wicatcher1507 wicatcher1507 18-21, M 2 Answers Dec 10, 2009

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With a simplistic language and a gentle rhythm the journey is described just as it is. A journey is a collection of steps along a road towards a destination.

“You,” the only allusion to the hero of the tale, is nothing more than a pronoun; yet there is more to it. “You” is second person reference, but at the same time it is both singular and plural, thus every time it is employed we are directly called to take part in the voyage. You, me, us are just simple words; it is our imagination that gives them power. It is to our imagination that the text appeals as “you” is aimed towards our traveling soul, the one that forever craves adventure.

Within “Journey”, Oates uses the second person narrative; a seldom used technique with the intent of drawing the reader into the action. This can be used to place the booklover into the midst of different situations with great ease. It is through this means that we are placed behind the wheel or on the forest path. As the extract goes on the author convinces us to become one with the character, the voyage becomes our journey. “You” are left as an active participant of the trip down the road.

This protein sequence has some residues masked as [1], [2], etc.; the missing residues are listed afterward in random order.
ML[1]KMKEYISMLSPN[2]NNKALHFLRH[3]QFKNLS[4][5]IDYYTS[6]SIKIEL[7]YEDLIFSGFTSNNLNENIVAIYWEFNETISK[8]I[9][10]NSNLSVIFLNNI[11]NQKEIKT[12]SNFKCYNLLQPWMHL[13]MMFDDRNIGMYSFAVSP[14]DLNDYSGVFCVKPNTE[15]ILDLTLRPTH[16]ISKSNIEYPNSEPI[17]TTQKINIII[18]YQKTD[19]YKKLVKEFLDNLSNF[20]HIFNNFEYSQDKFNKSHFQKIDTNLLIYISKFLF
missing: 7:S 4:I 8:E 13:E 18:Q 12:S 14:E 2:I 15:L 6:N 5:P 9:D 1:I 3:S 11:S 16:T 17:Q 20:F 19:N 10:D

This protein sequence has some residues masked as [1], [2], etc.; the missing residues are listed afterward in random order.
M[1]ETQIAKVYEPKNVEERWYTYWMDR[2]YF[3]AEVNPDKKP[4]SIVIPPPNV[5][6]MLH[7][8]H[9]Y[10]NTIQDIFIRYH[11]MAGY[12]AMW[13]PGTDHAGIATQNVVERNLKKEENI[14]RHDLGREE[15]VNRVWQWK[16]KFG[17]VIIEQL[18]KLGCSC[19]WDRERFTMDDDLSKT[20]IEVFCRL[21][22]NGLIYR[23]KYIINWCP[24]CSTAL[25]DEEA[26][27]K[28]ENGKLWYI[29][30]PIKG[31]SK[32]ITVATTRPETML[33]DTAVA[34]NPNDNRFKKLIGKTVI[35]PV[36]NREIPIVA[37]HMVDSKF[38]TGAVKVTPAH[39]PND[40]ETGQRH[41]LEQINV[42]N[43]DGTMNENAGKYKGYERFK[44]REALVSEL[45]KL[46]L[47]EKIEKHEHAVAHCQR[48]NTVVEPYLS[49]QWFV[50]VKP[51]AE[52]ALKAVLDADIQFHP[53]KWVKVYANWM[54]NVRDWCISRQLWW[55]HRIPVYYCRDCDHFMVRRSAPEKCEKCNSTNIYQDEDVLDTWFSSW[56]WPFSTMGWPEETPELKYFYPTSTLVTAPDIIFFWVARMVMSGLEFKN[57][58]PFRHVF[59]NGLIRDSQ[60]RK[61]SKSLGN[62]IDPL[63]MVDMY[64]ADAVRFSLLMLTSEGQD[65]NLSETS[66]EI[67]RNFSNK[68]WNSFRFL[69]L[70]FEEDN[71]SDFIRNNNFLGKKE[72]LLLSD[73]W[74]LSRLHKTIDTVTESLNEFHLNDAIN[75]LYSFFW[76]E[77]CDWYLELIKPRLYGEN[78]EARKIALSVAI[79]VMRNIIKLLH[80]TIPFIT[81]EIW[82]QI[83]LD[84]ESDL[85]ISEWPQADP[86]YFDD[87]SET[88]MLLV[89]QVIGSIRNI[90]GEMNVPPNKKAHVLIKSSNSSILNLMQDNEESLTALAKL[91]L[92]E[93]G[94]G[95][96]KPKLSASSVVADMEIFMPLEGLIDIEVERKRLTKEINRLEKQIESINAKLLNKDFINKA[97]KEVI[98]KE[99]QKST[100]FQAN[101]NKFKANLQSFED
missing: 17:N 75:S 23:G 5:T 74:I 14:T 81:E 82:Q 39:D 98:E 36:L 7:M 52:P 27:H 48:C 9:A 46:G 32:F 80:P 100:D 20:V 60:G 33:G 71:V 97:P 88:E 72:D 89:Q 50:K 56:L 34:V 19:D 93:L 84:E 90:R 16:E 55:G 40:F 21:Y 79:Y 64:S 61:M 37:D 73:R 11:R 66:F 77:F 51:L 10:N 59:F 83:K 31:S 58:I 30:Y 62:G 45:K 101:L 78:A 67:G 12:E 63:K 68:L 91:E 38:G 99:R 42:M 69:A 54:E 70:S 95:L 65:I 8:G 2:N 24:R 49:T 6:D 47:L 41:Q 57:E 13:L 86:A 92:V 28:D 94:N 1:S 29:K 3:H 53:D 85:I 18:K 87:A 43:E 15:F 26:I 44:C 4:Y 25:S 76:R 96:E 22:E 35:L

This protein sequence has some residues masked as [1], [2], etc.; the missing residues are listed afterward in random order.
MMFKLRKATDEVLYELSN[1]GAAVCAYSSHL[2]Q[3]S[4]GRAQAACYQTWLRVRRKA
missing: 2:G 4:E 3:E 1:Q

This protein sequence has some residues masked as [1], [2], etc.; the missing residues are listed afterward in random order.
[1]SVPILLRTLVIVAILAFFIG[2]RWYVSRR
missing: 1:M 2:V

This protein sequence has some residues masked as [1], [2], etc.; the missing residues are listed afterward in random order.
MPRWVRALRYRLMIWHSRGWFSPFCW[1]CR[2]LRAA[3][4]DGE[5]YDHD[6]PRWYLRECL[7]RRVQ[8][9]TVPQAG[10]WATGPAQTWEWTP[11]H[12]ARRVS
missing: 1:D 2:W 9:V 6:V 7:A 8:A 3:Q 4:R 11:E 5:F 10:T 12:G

The symbols of this text are difficult to interpret. This is in no way due to conceptual complexity; it is rather due to the fact that one might find different interpretations for all elements. The map can be the eternal guide that never fails the traveler, but it can also be the one thing that keeps him away from enjoying the wonders of his world. The road can be one’s life as it has both a beginning and an end, the “city” mentioned in the opening. It can also represent our choices, each one with its consequences and its own ramifications. Then again it could be just an old dirt road in the middle of a forest. These are but two examples.

“Journey”, the title, refers to what the author perceives as a true voyage. Oates shows us that sometimes the unplanned path is the choice that brings the most satisfaction and that all which matters at the end of the day is not reaching our goal. What matters is not regretting where our steps have taken us.

It is this symbolic story that reflects both Oates’ mastery of the second person narrative and of symbols, as well as his understanding of a traveler’s soul and heart. (cribbed)

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I have no idea... looks like Lucy nailed it for you. go for it.

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